Validate, 'hype', release: The Wandering Village's successful discovery approach
Also: alternative app stores on Android & lots of GDC news.
[The GameDiscoverCo game discovery newsletter is written by ‘how people find your game’ expert & company founder Simon Carless, and is a regular look at how people discover and buy video games in the 2020s.]
We’re back, and we hope everyone survived GDC in one piece - or at least with a minimum of ‘conference crud’. Time to continue our fine newsletter, starting with writing up a GDC talk actually visited in person at the event last week…
[Reminder: due to popular demand, we brought back our 25% off all ‘Plus’ subscriptions deal for the next 11 days. It’s got good stuff: Discord access, an extra weekly game analysis newsletter, ‘live’ Steam Hype dataset, 2 excellent eBooks, and more - details here.]
Validate, hype release: lessons from Stray Fawn..
While we mainly had meetings at GDC, we also showed up to a couple of talks. And we were delighted to catch Philomena Schwab of Stray Fawn Studio’s talk ‘Validate, Hype, Release: A Strategic Approach To Reduce Your Next Game's Risk to Flop’.
There’s three games released by the Swiss team so far - ‘genetics survival game’ Niche (300k copies out there, inc. bundles), ‘space drone construction sim’ Nimbatus (200k copies), and the third game we’ll discuss shortly, The Wandering Village.
Philomena and team do a great job of staying intensely practical around ‘going to market’. And here’s what we learned from her GDC talk:
Validation is an important part of the process for Stray Fawn: as you can see from the above slide, the team has an idea, tests it out (as much as possible!) on social media, then takes it to Kickstarter and through to Early Access, full launch & beyond. No idea validation? No go! (Supercell has killed 30+, lest we forget.)
Methodical community-building is the order of the day: Niche needed evangelists, and the team found teachers excited about genetics. Also: the overall community was given ‘shared goals’ around spreading the word about the game, so dev updates could continue. Careful, thoughtful interactions, in other words.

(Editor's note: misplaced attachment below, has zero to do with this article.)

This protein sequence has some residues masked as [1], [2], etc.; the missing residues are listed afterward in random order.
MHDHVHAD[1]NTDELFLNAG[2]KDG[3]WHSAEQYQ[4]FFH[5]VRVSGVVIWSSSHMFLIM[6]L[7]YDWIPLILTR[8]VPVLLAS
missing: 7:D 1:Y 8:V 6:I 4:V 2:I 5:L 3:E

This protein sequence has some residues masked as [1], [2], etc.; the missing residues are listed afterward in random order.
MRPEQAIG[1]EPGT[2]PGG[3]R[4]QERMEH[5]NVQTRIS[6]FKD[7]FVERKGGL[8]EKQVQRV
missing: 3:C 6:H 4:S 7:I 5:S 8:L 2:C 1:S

A few specific, actionable tips stood out: in particular, making it so you could only download a demo of Nimbatus if you signed up for their newsletter grew lists & Kickstarter momentum. And the idea that Stray Fawn’s Discord assigns different roles based on custom invite links, to track attribution, is very clever!
The Wandering Village was ‘special’, hook-wise: at one point during the talk, Philomena said of the title, which is a Nausicaa-inspired ‘you’re building a settlement on the back of a giant beast’ sim: “This game is just doing all my work for me.” What did she mean by that? Outstanding game hook - way less ‘heavy lifting’!
We would say - btw - that all Stray Fawn’s games have been suited for PC players because they are complex, interesting simulations. But The Wandering Village moves them into the mainstream. Here’s how they got 500,000 Steam wishlists before launch:
Among the highlights here? Great engagement on Kickstarter, but a strong showing at E3 (with editorial features in the PC Gaming Show and Day Of The Devs), and in particular, a killer Steam Next Fest/YouTuber push in February 2022.
But the team really put the work in on appearing in third-party Steam festivals, too - how many do we count here, 10+? Oh, and TikTok was the game’s biggest first-party social media channel - though Reddit, 9Gag, and various reposts also did well.
Along the way, the game got delayed a few months, due to the amount of trailers the team had to make for various showcases, the realization they had to localize more fully for Early Access launch, and a LOT of feedback from the demo & streamers.